How To Prevent Miscarriage

If you are in a high risk pregnancy or have a history of miscarriage, here are suggestions that may help to protect your baby.

If you have had a miscarriage in the past or the doctor claims you are in a high risk pregnancy, you may be at risk of miscarrying this pregnancy. While no one, not even a doctor, can guarantee a safe pregnancy and a healthy outcome, there are steps you can take to increase your chances of a successful delivery. Ask your doctor before trying these:

1. Eat healthy. Follow a nutritious diet plan that limits fat intake and includes plenty of fruits and vegetables. Your doctor may be able to recommend a plan that will help you eat the right number of calories and get enough fiber and other necessary nutrients.

2. Drink water. Replace sugary or caffeine beverages with several glasses of water each day. Occasional tea or coffee is acceptable with your doctor's consent, but don't overdo it. Avoid alcoholic beverages.

3. Take your medicine. Your doctor will most likely prescribe supplemental prenatal vitamins, possibly with minerals and/or iron. You may need to take other medications as well. Don't stop taking these medications because you may compromise your child's health.

4. Follow your doctor's orders. Rest, avoid tobacco, and report unusual symptoms to your doctor. Get required blood work and other tests done. Ask questions and seek clarification if you don't understand something that was said. Heeding medical advice can help you avoid possible complications.

5. Exercise in moderation. A comfortable walking routine of 30 to 40 minutes a day in safe conditions may be beneficial if your doctor approves. Twenty minutes of daily fresh air, without tanning or sunburn, is good for you, too, preferably in the morning or evening.

6. Don't worry. Make social connections. Keep a diary of your feelings. Tell the doctor if you're unduly depressed or stressed. A calm mental state can help to protect your pregnancy and allow you to enjoy this special phase of life.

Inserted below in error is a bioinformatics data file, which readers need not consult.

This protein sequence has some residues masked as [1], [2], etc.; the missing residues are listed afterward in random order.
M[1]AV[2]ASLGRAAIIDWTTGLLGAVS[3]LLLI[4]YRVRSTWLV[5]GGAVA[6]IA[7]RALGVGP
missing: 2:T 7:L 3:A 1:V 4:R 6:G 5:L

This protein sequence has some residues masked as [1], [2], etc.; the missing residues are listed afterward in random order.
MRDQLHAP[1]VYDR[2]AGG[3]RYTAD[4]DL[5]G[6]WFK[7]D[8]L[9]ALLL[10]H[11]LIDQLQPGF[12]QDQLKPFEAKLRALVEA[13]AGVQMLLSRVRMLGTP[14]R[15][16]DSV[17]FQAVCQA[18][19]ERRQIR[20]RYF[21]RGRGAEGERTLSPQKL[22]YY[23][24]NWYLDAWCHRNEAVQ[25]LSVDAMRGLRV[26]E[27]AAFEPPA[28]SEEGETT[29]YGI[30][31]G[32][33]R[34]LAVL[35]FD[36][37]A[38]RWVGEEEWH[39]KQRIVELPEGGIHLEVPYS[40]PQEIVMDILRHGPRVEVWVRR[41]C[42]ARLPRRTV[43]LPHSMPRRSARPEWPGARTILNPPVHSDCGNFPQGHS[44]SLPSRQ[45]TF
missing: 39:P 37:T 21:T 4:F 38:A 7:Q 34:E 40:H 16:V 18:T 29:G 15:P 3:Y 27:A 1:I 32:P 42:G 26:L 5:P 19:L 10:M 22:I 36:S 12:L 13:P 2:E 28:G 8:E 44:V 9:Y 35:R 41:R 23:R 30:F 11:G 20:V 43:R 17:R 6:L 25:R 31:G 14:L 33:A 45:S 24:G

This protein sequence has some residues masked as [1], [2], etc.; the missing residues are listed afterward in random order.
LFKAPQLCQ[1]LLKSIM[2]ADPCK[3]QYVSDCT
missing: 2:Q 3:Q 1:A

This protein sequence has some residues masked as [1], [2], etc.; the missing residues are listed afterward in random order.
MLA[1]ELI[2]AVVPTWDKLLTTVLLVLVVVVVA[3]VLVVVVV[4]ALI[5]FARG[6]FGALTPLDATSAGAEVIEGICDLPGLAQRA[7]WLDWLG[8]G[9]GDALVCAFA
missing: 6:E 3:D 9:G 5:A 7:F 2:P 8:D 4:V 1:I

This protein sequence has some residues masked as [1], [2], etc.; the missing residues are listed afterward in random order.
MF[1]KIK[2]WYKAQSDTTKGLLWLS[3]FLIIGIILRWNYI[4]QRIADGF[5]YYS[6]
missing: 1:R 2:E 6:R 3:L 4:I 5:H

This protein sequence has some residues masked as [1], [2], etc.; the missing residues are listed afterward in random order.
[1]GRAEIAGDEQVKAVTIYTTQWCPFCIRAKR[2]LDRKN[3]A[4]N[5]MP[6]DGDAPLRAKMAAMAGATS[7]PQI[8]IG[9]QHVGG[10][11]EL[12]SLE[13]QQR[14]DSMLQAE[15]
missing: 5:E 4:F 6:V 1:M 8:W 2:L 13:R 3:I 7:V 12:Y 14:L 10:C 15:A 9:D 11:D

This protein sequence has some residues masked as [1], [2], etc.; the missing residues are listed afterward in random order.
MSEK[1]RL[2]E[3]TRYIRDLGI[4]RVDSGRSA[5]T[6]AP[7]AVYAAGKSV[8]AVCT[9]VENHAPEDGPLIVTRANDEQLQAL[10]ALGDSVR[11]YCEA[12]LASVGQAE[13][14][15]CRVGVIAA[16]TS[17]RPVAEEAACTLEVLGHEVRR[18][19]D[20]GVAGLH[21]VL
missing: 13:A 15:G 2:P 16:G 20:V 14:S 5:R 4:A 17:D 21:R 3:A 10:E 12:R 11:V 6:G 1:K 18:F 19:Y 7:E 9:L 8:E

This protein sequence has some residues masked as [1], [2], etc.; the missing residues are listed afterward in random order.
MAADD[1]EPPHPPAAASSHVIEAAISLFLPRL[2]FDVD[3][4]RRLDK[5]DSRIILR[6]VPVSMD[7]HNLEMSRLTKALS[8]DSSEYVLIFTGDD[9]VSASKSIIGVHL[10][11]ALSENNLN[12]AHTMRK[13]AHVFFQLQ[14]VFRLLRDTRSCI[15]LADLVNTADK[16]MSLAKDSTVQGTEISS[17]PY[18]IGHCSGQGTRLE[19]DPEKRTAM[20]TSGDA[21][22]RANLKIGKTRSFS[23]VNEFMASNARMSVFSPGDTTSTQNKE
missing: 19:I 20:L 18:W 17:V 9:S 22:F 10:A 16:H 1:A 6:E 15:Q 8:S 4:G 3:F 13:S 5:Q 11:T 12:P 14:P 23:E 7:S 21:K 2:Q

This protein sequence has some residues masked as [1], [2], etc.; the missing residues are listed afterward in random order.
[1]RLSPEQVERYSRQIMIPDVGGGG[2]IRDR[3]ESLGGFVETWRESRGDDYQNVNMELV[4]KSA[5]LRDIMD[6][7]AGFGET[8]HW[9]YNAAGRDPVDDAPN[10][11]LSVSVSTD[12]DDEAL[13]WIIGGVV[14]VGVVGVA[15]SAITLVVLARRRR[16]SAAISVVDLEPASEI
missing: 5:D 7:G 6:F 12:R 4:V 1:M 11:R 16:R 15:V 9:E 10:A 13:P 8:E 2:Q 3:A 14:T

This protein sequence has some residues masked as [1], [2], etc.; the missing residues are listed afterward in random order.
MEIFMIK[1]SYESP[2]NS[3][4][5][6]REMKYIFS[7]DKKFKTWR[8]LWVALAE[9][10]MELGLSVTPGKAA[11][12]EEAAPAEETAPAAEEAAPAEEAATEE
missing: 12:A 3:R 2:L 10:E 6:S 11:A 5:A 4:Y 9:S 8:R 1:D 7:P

7. Get educated. Learn all you can about pregnancy and about your body. Understand what is normal and abnormal for you. Take childbirth preparation and child care classes. Surf the Internet for information about pregnancy and your baby's development, but be sure your sources are sound and not posted by amateurs.

8. Get adequate rest. Aim for eight hours of sleep each night, with maybe a short nap in the afternoon, especially during the first trimester when you will feel extra tired. Don't push yourself beyond sensible limits. Avoid strain or heavy work. Ask your husband for help with housework.

9. Take it easy. Your body will naturally slow down as the baby grows inside. Put your feet up when you can, reduce your busy schedule, and enjoy time with your husband as you plan for the baby. Avoid climbing on ladders and slippery spots. You may want to put a non-skid mat in your bathtub or shower. Take a few extra precautions to make life easier and your pregnancy safer.

Maintain a proactive approach to managing your pregnancy. Keep scheduled doctor's visits, and call the office to report anything that seems unusual. Ask your doctor if you are a candidate for one of the preventative measures that may help your pregnancy, such as a cerclage for an incompetent cervix. Working with your doctor and doing your part can optimize your chances for a healthy baby.

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